IPPOLITO CAFFI | VENICE, A VIEW OF THE GRAND CANAL WITH THE RIALTO BRIDGE AND THE PALAZZO DEI CAMERLENGHI
Estimate: 80,000 - 120,000 USD
(Belluno 1809 - 1866 Lissa)
VENICE, A VIEW OF THE GRAND CANAL WITH THE RIALTO BRIDGE AND THE PALAZZO DEI CAMERLENGHI
oil on paper laid on board
12⅜by 18⅜ in.; 31.5 by 46.6 cm.
Bathed in a warm afternoon light, this hitherto unpublished Venetian view of the Grand Canal with the Rialto Bridge and the Palazzo dei Camerlenghi is an important addition to Ippolito Caffi’s known body of work. Though loosely rendered, it records a faithful impression filled with a sense of life and immediacy. Small touches of white in the lower left corner echo gently rippling waves, while multicolored spots along the shore at right visually resonate as a busy marketplace. With only slight modulations in light, shadow, color, and brushstroke, Caffi recreates a scene that wholly transports his audience to this bustling corner of the Grand Canal. It is this very quality, an almost poetic response to his subject matter, that so clearly separated Caffi from the previous generation of view painters.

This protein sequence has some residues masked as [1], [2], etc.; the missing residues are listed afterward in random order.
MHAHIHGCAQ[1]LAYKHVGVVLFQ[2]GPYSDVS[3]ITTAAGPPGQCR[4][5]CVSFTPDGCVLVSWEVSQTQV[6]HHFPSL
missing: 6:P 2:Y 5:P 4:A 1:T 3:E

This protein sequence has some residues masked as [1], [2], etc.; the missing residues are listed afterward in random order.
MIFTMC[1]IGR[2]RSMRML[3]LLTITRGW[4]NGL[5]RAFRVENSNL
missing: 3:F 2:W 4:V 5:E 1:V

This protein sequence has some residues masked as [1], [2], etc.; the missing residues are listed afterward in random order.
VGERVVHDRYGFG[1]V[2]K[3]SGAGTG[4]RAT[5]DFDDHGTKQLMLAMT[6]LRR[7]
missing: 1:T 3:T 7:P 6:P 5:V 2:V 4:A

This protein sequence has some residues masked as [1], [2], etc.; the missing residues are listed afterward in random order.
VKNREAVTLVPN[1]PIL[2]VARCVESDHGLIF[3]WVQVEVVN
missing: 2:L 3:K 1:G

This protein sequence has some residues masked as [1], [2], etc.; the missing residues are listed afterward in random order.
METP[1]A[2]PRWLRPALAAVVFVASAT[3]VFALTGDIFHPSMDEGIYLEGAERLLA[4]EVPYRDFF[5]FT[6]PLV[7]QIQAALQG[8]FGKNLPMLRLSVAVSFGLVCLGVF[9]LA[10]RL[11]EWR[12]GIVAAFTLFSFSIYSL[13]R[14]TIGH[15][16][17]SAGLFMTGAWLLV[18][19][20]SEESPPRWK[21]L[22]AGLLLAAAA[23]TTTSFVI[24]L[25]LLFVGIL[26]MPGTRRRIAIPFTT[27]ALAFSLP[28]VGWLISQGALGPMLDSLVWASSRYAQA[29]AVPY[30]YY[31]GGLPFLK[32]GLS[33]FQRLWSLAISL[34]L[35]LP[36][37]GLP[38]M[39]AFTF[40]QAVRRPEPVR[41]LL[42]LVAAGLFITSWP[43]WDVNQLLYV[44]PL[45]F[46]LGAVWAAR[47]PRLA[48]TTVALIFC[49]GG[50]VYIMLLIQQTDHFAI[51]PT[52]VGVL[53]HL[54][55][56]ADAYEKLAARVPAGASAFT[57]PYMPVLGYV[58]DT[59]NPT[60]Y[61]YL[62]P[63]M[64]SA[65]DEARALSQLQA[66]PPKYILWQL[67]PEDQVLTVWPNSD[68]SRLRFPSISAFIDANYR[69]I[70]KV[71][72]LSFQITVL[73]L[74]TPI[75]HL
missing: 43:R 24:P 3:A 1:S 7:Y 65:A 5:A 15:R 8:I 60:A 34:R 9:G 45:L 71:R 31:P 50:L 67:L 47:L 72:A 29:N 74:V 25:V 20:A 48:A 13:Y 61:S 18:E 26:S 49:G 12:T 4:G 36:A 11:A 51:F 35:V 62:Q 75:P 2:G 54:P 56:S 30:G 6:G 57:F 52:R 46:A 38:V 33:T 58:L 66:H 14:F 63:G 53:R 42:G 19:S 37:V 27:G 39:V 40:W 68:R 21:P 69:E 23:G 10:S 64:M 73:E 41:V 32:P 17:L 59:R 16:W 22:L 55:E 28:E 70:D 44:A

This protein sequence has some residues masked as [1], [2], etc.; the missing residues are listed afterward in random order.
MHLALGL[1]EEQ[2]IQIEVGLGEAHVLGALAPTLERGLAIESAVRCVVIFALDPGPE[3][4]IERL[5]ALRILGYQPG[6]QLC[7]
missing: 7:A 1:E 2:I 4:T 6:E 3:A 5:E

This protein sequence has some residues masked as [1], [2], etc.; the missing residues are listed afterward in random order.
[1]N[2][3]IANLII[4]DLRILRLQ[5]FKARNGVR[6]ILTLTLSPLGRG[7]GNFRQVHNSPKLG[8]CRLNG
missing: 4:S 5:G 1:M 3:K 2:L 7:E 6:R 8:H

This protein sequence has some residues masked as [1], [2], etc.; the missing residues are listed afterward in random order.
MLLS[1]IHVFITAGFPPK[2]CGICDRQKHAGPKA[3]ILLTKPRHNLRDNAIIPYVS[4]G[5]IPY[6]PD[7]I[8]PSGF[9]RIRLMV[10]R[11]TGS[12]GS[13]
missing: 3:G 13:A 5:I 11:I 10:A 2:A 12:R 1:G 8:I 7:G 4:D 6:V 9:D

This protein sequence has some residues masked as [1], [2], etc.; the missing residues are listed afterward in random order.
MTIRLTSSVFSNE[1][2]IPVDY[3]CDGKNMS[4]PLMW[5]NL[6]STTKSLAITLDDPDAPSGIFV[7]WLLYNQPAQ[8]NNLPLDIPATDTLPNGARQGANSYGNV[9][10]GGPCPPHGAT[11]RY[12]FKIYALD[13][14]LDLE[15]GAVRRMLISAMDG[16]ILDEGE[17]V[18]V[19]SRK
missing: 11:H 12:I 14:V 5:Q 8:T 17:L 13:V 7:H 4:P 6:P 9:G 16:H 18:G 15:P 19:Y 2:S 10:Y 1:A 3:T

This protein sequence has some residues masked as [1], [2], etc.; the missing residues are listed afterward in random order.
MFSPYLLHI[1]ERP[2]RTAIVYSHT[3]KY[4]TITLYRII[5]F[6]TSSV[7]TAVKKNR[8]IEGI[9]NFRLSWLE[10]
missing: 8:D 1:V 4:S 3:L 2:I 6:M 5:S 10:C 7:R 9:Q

First training in Padua and then in Venice at the Accademia di Belle Arti, Caffi showed a rather unconventional penchant for perspective and topography from a young age. He moved to Rome as a young man to capitalize on this passion—one that would eventually secure him as one of the most innovative view painters of his lifetime. Between 1838 and 1842, Caffi went back and forth between Rome and Venice, and it seems likely that he would have executed the present work at some time during that period. He returned to the subject of the Rialto on at least three other occasions from different perspectives and angles, examples of which are found in the Musei Civici Veneziani . In comparing all of the views of this corner of the Grand Canal, all of which have slight differences, what becomes apparent is Caffi’s virtuoso command of spatial construction as well as his striking skills as an observer of the fleeting effects of light and atmosphere.
A copy of Dr. Annalisa Scarpa’s letter of expertise, dated 14 March 2019, is available upon request from the department.
1. One view is closely comparable to the present in terms of perspective and location, while two views capture the Rialto from the other side of the bridge. See A. Scarpa, Ippolito Caffi : tra Venezia e l'Oriente, 1809-1866 : la collezione dei Musei civici di Venezia, exhibition catalogue, Venice 2016, p. 65, cat. nos. 4, 5, and 6, all reproduced.